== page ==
ZX Spectrum Line
The ZX Spectrum (Pronounced ZED-ex) is an 8-bit home computing platform developed by Sinclair in 1982. It was one of the three major 8-bit home computer platforms that dominated the market in the United Kingdom during the 1980s, alongside the Commodore 64 and the Amstrad Colour Personal Computer. The "Spectrum" is in reference to its color display, an innovation from the previous model, the ZX81. The Spectrum was released as eight different models, ranging from the entry-level model with 16 KiB RAM released in 1982 to the ZX Spectrum +3 with 128 KiB RAM and built-in floppy disk drive in 1987; together they sold in excess of 5 million units worldwide, not accounting for the numerous clones. The device was highly significant in British culture, so much so that its creator, Clive Sinclair, was knighted for services to the British industry, in 1983. Spectrum game development continues to this day, with over 100 new releases since 2012.
An old list of emulators can be found here.
|Name||Platform(s)||Latest Version||Libretro Core||Active||Recommended|
|PC / x86|
|Retro Virtual Machine||2.0.beta-1.r6||✗||✓||~|
|Mobile / ARM|
The ZX Spectrum 16K was released on April 28, 1982, for £99. It had a Zilog Z80A at 3.5 MHz with 16KB of RAM.
The ZX Spectrum 48K was released the same time as the 16K was and retailed for £125 with 48K of RAM.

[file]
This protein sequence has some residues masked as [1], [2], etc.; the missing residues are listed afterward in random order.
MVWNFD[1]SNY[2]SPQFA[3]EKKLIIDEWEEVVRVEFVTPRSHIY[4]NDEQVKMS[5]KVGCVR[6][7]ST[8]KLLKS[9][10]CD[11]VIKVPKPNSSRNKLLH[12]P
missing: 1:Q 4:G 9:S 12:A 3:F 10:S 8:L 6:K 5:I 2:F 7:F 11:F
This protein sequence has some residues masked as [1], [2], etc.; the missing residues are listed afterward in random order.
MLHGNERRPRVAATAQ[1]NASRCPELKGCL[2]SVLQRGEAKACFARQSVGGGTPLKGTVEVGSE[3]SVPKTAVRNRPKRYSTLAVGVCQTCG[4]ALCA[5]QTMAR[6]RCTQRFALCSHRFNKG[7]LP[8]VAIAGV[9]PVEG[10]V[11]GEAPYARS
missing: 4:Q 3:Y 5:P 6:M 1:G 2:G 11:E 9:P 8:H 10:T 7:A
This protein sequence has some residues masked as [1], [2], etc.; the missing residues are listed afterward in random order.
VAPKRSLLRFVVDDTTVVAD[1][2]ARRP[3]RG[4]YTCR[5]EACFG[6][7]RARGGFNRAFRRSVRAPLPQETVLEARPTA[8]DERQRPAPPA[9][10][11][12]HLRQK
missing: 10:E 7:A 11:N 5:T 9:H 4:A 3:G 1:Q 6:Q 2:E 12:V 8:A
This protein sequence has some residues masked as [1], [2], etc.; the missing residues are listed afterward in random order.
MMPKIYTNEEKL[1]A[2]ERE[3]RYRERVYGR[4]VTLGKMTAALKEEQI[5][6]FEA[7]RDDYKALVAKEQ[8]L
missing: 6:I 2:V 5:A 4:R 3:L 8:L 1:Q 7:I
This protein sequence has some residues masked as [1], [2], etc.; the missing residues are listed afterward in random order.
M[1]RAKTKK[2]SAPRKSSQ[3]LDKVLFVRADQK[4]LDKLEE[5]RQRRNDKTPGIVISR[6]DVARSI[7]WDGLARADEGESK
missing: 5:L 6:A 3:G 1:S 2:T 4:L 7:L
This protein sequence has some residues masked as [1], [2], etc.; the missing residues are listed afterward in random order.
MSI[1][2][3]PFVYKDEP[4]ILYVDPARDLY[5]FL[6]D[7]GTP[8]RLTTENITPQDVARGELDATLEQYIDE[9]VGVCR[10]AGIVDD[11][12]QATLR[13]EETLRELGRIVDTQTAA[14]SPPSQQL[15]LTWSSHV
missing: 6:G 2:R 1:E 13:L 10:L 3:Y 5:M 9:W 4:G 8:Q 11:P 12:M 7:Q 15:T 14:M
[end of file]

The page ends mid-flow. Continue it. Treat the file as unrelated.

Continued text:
The ZX Spectrum+ was released in October of '84 and retailed for £179.95. It had a mechanical keyboard and a new case. its technical specifications are the same as the 48K.
The ZX Spectrum 128 had 128KB of RAM, MIDI, and an external keypad. This machine actually launched in Spain first because, in the UK, there were still so many unsold ZX Spectrum machines that they decided to wait.
The ZX Spectrum+2 is the first ZX Spectrum to be made under Amstrad after they purchased the Sinclair brand. It had a tape deck built in.
The ZX Spectrum+2A was released in 1987 and is a varient of the later ZX Spectrum 3 which didn't have the floppy drive.
The ZX Spectrum+3 was released in 1987 and had a built-in floppy drive with 128K of RAM. It retailed for £249.
The ZX Spectrum+2B fixed some audio clipping issues and it can't be upgraded to a floppy disk drive.
The ZX Spectrum+3B fixed some audio clipping issues and it cannot have an tape drive.
- Zophar's Domain (Huge, heady chart showing download links and info of many old ZX / Spectrum / QL Series emulators)
- ZXPlanet (Emulators page with links to detailed reviews of many old ZX Spectrum emulators)
- www.retroisle.com (Page showing three old emulators for ZX Spectrum)
- Full list of ZX Spectrum Emulators